NR-IIoT (New Radio Industrial IoT) is a new feature to be studied in 3GPP to enable new IIoT use cases, particularly for factory automation, electrical power distribution, and in the transport industry. The new system will leverage short transmission time interval (TTI) structures for low latency as well as methods for improved reliability defined in Release 15 URLLC. Time Sensitive Networking (TSN) will enable key services needed in factory automations, including time synchronisation and accurate reference timing. Both FR1 (Frequency Range 1, 450 MHz to 6 GHz) and FR2 (24.25 GHz to 52.6 GHz) will be considered.

In addition, the telecoms industry is keen to expand the platform for the automotive industry, providing connectivitysolutions for V2X (vehicle-to-everything: vehicle-to-vehicle, vehicle-to-infrastructure, vehicle-to-network, vehicle-to-pedestrian) on Band 47 (5.9 GHz) and beyond. Initial standards on supporting basic V2X services (not safety critical) were completed in Releases 14 and 15. In the 5G era, it is expected to focus on advanced use cases including vehicles platooning, extended sensors, advanced and remote driving. These all require stringent performance in terms of reliability, latency and availability. 3GPP is currently looking at this in the NR-V2X study.

What’s new in release 16?

NB-IoT and LTE-M were introduced in Release 13, which provided the essential and fundamental narrowband air interface for ultra-low complexity LPWA devices. It allows devices to be connected to a network in massive numbers in extremely challenging coverage while having a very long battery life. Several enhancements and additional features were added in Releases 14 and 15.

Release 14 was about power consumption reduction (the introduction of Release Assistance Indicator, for example) and use case extension. For the latter, additional features were added including support for positioning, multicast, connected mode mobility, higher data rate, and support for User Equipment (UE) power class 6 (14 dBm) to enable use of small form-factor batteries with limited peak-current capability.

Common features for NB-IoT and LTE-M in Release 15 include further latency and power consumption reductions (in the form of NWUS and MWUS, the wake-up signals for NB-IoT and LTE-M respectively), and further system acquisition time reduction. NB-IoT also added Time Division Duplex (TDD) and support for small cell.

The ongoing Release 16 work for NB-IoT and LTE-M is about network operation and efficiency improvements (for example, UE-group wake-up signal), as well as preparing for a smoother migration to 5G core networks.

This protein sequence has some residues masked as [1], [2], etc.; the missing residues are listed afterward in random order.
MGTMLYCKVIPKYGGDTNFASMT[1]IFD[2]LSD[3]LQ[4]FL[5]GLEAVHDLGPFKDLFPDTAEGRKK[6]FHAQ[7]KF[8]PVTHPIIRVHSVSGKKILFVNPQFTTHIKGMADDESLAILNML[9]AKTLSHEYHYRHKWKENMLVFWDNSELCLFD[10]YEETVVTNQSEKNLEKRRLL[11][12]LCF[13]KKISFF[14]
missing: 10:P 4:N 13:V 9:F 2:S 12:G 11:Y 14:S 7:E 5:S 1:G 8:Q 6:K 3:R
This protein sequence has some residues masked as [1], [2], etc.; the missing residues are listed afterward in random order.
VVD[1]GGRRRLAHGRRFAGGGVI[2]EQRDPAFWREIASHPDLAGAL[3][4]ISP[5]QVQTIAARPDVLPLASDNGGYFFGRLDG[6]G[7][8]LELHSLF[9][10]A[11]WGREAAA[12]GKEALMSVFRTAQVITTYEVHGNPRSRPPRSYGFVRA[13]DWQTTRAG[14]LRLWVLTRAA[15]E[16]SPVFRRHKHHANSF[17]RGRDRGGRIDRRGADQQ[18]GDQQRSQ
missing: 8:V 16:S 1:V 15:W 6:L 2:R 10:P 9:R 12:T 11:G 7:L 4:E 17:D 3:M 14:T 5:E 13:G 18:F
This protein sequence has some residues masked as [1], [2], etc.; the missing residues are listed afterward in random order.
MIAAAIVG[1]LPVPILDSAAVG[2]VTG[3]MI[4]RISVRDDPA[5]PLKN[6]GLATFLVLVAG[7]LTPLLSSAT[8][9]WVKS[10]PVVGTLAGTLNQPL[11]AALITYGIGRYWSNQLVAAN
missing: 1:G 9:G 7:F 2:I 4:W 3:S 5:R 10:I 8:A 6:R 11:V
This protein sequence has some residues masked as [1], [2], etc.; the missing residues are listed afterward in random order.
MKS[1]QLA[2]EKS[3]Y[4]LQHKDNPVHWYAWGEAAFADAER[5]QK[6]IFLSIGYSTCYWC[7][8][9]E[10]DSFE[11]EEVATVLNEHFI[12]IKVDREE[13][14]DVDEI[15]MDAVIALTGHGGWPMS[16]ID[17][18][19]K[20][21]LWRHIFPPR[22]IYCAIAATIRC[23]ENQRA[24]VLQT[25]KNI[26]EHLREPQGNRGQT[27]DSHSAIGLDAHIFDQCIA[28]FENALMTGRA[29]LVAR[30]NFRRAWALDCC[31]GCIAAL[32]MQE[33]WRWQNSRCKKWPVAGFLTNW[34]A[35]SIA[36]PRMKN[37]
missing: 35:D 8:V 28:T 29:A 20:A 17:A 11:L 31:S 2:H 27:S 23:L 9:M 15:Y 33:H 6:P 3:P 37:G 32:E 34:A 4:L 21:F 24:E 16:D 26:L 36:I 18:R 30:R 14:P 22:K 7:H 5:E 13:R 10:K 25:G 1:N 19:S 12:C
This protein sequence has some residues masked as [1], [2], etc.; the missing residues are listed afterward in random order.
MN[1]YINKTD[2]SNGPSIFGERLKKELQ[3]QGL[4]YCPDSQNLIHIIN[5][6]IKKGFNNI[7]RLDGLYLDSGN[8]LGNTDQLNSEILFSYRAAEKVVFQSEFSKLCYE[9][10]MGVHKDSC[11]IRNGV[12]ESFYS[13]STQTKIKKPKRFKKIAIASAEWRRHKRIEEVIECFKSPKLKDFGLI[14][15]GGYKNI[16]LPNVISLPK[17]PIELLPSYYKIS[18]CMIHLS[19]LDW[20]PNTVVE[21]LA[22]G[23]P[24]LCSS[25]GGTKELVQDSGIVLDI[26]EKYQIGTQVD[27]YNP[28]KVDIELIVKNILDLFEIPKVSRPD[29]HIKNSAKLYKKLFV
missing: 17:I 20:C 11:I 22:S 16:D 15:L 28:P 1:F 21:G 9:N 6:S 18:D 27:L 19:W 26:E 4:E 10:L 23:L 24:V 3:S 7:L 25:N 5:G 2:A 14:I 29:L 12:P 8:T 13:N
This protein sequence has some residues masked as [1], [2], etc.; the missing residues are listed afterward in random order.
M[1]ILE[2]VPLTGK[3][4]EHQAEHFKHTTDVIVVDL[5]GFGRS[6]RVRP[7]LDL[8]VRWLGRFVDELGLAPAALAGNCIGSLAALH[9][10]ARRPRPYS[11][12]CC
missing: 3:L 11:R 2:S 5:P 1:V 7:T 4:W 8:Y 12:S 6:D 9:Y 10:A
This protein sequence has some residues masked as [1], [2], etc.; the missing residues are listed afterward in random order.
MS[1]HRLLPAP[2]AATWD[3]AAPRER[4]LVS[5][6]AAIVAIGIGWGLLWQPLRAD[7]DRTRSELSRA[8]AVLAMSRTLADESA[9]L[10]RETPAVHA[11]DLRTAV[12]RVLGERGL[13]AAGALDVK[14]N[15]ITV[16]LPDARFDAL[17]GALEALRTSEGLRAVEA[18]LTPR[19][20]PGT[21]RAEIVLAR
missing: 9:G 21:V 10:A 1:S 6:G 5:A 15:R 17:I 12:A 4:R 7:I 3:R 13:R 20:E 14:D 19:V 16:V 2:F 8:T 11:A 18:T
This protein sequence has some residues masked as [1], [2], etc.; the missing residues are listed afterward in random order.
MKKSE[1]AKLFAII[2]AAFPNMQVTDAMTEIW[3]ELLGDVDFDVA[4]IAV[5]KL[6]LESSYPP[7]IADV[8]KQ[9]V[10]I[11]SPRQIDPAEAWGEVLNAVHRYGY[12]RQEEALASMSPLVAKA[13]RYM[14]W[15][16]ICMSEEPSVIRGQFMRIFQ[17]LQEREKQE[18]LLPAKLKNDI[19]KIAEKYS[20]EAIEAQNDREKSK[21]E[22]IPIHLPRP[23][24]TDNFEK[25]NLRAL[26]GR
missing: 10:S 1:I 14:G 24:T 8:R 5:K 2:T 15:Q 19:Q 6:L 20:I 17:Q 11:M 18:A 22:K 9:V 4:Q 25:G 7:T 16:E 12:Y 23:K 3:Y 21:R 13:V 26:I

As the technologies for IoT expand in the next few years, more devices will join the list of 'things' forming new IoT ecosystems in the verticals. NB-IoT and LTE-M technology will continue to play a vital role in the 5G era.

In addition to this, it will be crucial to leverage wireless connectivity to provide the degree of flexibility, mobility, versatility and ergonomics that is required to meet the requirements of the Factory of the Future and the demands of connected, autonomous vehicles. All of this will provide an important step in showcasing the full potential of 5G technologies in the 5G Internet of Things era.



Sylvia Lu
Head of Technology Strategy - u-blox UK

A chartered engineer and technologist, a non-executive director, advisor, and ambassador, Sylvia has over a decade of experience in the Telecom industry for four mobile generations and was recognised as UK's Top 50 Women in Engineering.

She offers guidance on the impact of emerging technologies on products and strategy, as well as major inter-sector, multi-country projects. She also provides industry-focused, independent advice to the government and policy panels on future plans for 5G development.

Sylvia is an elected Board Director of CW (Cambridge Wireless) and was appointed to the Advisory Board of UK5G in 2018. She was appointed as Vice-chair of UK5G International Working Group in 2019, co-leading the development of UK proposition and engagement plan with overseas government and industry bodies. She has initiated and signed an MoU with 5G-ACIA on behalf of UK5G to accelerate the development of 5G in the UK’s manufacturing sector. Sylvia also serves on the IET Digital Policy Panel, helps to raise awareness of societal impacts of emerging technologies and the resilience of cross-sector infrastructure.

Sylvia was handpicked as an Ambassador of the Women of the Future programme; inspires and empowers female engineers and future leaders as a role model and through appearances and talks at schools and universities. Sylvia promotes diversity and inclusion, winning several special recognitions for work on empowering future female trailblazers. Sylvia is also an amateur artist.